Scotland’s Oldest Gun
The Boghall Gun on display, has been called Scotland’s oldest gun and due to that status was at one time on loan to the Museum of Antiquities in Edinburgh (later the National Museum of Scotland) for many years.
It is what would have been called in Scotland a hagbut of crok. The ‘crok’ refers to the fin on the underside of the barrel used for mounting or steadying it. It presumably had a long iron stock but only the stub remains. The barrel was probably faceted, and it would have fired small lead balls of about 3.8 cm (1.5 inches) diameter. Its vent is in the top of the breech, rather than at the side. This early feature suggests it dates to the first half of the 15th century. It came from Boghall Castle and it is believed it was long preserved in Biggar Parish Church.
There are other comparable pieces in collections elsewhere in Europe. As far as Scotland is concerned, there is a much-altered iron gun with a bore of 3.5 cm (1.4 inches) in the National Museums of Scotland (NMS), that came in 1977 from the armoury of the Earls of Seafield. However, it is not as complete as ours as it has had its ‘fin’ removed and has been shortened so that its original vent has gone.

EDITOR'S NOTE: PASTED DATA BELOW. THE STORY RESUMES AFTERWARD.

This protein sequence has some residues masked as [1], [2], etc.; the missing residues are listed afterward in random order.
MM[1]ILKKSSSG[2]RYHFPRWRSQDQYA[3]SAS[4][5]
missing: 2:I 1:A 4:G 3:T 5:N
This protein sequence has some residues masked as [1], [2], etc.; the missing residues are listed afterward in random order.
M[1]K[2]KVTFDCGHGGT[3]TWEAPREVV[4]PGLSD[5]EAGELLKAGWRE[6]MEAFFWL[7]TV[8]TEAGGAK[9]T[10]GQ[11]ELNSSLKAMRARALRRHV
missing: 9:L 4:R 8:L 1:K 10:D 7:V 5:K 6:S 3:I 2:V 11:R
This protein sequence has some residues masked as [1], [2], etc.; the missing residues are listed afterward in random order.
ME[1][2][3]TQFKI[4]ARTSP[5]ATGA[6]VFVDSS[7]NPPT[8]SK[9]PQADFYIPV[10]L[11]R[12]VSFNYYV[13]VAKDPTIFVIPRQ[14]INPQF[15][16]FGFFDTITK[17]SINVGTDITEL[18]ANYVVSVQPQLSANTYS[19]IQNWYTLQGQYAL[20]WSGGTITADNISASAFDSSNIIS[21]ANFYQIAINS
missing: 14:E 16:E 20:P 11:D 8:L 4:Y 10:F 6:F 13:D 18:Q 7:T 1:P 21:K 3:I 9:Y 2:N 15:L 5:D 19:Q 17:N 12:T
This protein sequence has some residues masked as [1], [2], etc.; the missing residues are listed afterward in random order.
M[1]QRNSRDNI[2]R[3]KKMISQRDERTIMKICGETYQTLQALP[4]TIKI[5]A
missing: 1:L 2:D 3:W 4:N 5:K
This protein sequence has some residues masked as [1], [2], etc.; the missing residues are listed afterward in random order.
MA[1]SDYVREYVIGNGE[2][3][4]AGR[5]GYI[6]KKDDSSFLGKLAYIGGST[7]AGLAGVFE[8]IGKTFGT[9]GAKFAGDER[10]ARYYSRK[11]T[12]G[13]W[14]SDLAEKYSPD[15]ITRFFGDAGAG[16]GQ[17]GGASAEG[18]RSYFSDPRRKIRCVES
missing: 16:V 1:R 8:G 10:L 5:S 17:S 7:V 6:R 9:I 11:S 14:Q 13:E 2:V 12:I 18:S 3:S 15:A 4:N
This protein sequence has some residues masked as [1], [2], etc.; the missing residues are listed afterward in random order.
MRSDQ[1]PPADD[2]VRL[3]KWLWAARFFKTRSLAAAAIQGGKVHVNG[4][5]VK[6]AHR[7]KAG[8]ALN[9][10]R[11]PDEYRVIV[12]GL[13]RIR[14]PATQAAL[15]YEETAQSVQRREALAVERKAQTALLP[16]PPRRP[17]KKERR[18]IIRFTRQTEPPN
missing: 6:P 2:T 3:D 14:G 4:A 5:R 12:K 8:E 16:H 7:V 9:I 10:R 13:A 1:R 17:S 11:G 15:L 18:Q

NMS also has an iron gun with a bore of 3.5 cm (1.4 inches) from Corgarff Castle. It probably dates to the 16th century. Abbotsford House, the home of Sir Walter Scott, has in its collection a 16th century unprovenanced long gun. Its iron stock is of the type that is missing from our Boghall gun.
Although research has been carried out by specialists, in particular Dr. David Caldwell it has not been possible to establish where it was made. Dr. Caldwell stated ‘We have so little knowledge of such things and there are too few surviving to make a study of meaningful diagnostic features that might indicate which workshops produced them’.
Charlie Riggs, Biggar Museum Trustee
Date: 31st May 2021 Back to Blog